1/32 Verlinden- B-17F Flying Fortress

"Waist Gunner Down!"

Gallery Article by H. Davis Gandees on Oct 6 2020



This kit has been in my stash since I purchased it at the Atlanta IPMS Convention in 2005 for $35, now over $100 if you can find one. Like most dioramas, it captures a split second in time of an event, better I think than a photograph. With his sculptured figures, Francios Verlinden perfectly captured an event in the subfreezing cold, hostile skies over Germany. A piece of flak or bullet fragment struck the gunner in the head and his stunned co-gunner has come to assist. 

Spent .50 rounds on the floorboards indicate the gunner has fired at an enemy aircraft and 2 kill crosses under his waist gun window testifies he is good at his craft. 

Events like this happened hundreds of times during the 8th Air Force bombing campaign against Nazi Germany during WWII.

Records show 8th AF gunners shot down more German aircraft than the fighter pilots. There were several 5 kill aces, one with 9.
8th Air Force Aerial Gunnery Record
6259 Destroyed
1836 Probable
3210 Damaged

Click on images below to see larger images

So, this vignette is a tribute to all the WWII aerial gunners and their instructors. There is a 30-minute WWII training film shown occasionally on late night TV, “Rear Gunner” with Ronald Reagan and Burgess Meredith that shows how the aerial gunners were trained. Lots of propaganda, but it was 1943! Watch for it.

The model was a pleasure to build although I have little experience with resin, but I did know to wash all the parts to remove the release wax residue that doesn’t take paint well. Also, wear a dusk mask when sanding/grinding as the resin dust is unhealthy to breathe. The figures are separate heads, torsos, arms and legs and a flak apron for one gunner. They were painted with Testors paint and given a final flat coat. The floorboards were warped and uneven in thickness, so I made new ones from sheet styrene. Also, the waist window sliding hatch rail was replaced with styrene L-channel and a clear window fitted. The B-17F interior was natural metal aft of the radio compartment and the floorboards were rubber covered. Tamiya Silver leaf and Semi-gloss Black paint was used. The M2 Browning .50 was made up of 11 delicate parts. The yoke mount sprang from my tweezers never to be seen again, so a new one was made.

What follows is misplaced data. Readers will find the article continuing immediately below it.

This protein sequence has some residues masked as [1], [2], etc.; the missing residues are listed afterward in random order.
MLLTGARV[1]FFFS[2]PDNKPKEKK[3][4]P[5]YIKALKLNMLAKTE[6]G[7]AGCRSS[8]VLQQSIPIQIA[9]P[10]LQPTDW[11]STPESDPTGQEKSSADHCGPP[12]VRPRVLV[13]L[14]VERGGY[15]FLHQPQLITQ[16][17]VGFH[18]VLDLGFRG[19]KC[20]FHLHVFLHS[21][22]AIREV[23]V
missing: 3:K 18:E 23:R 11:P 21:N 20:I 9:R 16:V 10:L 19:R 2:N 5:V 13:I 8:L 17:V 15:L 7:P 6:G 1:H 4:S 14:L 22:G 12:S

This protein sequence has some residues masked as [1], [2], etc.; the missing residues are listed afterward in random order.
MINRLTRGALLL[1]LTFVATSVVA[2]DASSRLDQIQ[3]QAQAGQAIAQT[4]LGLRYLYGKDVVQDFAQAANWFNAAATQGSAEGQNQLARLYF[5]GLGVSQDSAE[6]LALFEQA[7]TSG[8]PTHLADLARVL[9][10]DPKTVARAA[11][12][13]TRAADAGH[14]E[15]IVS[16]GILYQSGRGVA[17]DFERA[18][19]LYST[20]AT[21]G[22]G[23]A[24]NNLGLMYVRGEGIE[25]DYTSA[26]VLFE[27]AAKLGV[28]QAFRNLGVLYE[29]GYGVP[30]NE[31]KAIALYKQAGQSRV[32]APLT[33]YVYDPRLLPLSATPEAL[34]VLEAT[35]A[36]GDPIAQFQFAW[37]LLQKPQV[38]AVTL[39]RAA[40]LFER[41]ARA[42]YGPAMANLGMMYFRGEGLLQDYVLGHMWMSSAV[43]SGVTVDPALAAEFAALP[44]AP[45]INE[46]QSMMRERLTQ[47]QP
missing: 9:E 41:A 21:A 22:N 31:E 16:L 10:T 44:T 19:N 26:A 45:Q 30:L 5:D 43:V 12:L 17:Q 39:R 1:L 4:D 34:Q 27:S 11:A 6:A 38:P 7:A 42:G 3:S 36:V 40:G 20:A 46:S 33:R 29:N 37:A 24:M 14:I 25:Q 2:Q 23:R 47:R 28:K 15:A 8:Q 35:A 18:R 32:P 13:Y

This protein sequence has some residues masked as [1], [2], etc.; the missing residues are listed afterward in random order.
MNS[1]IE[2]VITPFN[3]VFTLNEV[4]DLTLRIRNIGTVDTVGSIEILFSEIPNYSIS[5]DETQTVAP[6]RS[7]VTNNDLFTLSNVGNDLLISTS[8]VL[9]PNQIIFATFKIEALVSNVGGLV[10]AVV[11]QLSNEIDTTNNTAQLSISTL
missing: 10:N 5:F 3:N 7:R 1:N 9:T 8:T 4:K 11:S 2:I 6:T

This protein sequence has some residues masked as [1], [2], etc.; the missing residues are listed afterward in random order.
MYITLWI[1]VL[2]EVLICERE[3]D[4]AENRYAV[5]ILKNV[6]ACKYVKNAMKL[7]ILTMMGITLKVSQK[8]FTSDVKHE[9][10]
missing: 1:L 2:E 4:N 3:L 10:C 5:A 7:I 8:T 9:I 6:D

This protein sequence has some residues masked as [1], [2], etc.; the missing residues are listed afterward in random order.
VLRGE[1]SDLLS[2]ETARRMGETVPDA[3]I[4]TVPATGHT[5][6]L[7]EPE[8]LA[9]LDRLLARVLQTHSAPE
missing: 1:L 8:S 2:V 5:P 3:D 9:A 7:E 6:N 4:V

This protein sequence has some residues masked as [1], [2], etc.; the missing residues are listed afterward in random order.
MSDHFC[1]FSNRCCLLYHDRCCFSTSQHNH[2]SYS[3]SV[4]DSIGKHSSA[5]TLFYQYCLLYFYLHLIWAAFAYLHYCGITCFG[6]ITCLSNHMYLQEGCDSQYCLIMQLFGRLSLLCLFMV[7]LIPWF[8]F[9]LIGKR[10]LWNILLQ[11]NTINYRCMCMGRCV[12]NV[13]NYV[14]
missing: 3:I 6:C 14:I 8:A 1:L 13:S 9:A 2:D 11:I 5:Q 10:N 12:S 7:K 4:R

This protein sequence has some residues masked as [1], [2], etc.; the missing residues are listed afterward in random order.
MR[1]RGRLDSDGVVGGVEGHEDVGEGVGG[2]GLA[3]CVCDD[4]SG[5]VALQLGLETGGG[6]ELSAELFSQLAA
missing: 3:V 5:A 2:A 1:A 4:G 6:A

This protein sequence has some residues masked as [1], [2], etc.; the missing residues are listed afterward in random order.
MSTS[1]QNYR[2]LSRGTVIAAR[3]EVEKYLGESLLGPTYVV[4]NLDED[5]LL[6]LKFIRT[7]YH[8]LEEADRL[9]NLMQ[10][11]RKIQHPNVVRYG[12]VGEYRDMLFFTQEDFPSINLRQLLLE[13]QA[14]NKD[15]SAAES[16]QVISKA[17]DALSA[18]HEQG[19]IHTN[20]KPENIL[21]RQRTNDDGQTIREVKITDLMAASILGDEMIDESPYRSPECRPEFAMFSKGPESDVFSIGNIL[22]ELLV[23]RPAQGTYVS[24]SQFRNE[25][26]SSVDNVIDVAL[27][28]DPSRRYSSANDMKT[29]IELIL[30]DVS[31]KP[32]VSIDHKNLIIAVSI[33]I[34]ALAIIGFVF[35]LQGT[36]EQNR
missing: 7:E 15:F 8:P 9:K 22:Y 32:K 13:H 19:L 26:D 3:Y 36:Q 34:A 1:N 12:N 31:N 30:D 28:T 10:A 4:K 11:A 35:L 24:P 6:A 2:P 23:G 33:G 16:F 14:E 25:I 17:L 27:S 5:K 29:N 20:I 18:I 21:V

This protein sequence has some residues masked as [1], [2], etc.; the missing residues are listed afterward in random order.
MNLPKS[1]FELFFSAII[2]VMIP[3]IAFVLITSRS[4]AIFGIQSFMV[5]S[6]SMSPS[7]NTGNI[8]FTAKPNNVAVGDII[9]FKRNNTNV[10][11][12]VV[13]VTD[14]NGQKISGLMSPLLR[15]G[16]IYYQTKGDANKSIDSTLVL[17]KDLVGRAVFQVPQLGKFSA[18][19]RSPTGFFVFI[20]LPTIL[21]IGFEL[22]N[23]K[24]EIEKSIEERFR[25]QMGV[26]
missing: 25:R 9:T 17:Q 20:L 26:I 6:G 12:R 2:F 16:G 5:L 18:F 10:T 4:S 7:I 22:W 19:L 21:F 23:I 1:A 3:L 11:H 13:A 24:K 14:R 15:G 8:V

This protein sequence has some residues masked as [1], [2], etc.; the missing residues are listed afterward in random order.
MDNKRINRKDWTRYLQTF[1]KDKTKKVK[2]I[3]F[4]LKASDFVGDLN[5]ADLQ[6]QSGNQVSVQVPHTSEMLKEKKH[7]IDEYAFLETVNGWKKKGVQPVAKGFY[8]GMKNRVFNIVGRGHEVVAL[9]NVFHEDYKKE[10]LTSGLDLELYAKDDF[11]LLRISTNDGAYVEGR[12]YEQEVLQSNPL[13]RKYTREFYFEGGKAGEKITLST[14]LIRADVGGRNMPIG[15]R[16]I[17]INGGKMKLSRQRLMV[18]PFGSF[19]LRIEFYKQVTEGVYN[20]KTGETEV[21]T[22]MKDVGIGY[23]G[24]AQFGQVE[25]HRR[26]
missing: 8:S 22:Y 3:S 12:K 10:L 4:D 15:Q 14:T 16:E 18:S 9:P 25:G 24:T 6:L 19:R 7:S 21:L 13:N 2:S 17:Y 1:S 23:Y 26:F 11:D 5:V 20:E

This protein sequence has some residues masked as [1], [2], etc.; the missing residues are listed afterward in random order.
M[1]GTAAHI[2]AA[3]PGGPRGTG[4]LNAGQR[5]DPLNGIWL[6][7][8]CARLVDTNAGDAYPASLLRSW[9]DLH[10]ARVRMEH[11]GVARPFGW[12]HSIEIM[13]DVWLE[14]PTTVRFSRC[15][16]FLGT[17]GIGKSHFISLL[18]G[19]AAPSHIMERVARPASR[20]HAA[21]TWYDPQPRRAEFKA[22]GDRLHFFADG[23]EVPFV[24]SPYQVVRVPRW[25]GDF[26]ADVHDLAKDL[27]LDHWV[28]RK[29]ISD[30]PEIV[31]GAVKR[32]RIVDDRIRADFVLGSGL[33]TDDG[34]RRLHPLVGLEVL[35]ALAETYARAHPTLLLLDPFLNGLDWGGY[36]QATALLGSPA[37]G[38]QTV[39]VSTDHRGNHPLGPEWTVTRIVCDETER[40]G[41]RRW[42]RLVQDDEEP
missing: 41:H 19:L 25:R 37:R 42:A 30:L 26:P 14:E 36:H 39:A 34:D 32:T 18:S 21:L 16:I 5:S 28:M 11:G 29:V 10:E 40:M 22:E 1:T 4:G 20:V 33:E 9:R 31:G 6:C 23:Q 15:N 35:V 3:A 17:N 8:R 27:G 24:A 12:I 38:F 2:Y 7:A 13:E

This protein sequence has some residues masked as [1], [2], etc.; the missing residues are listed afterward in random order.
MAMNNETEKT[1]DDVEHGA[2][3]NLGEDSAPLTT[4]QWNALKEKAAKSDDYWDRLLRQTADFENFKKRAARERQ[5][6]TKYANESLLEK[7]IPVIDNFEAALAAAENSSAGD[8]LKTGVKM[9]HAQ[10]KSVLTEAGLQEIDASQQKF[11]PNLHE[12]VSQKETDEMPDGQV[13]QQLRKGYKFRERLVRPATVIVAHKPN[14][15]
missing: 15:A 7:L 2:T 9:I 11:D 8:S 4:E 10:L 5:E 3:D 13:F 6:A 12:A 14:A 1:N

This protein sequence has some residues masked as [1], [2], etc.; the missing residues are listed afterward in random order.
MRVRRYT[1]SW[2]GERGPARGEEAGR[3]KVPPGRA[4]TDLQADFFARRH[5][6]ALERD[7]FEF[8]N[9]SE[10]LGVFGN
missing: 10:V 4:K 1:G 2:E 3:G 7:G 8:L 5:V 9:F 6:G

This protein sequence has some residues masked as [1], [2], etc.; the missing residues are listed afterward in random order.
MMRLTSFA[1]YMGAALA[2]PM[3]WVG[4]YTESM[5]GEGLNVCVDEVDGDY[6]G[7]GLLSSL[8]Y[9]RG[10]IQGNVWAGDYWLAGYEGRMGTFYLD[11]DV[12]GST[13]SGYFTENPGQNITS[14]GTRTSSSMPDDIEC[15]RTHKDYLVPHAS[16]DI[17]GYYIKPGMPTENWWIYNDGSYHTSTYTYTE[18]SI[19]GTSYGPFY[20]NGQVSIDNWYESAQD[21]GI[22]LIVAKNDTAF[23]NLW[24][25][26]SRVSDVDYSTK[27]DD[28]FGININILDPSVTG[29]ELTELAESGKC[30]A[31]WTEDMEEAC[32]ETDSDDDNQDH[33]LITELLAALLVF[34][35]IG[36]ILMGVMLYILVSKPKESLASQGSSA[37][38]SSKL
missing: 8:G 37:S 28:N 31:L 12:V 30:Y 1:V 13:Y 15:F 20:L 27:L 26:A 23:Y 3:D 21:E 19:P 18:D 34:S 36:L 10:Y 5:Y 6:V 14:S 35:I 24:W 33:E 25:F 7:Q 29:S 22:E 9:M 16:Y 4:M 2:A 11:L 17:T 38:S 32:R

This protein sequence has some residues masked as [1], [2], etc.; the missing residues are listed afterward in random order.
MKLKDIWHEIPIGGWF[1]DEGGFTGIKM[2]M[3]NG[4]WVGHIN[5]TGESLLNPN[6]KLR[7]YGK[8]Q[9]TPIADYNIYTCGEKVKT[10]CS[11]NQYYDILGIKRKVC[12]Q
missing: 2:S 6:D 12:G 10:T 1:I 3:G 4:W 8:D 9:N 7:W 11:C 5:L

The barrel was drilled out and the gun painted with Gunmetal and enhanced with powdered graphite. The fuselage exterior was painted with Tamiya USAAF Olive Drab and a national insignia and kill markings were sourced from the decal scrap box and finished with a final flat coat. While searching for decals, I came across the decal of Rita Hayworth (from the “Look, No Hands”, P-47 sheet) a must have pinup, that was mounted over the waist window. Wanting to add a finishing touch, I found 25-lathe turned .50 rounds by Master-Model of Poland online. They were dipped in clear lacquer and picked up and positioned with a toothpick on the floorboards. The vignette is mounted on a walnut base and a brass data plate will be mounted. Verlinden Products appears to be out of business, but I highly recommend their beautifully sculpted kits that can still be found. 

H. Davis Gandees

Photos and text © by H. Davis Gandees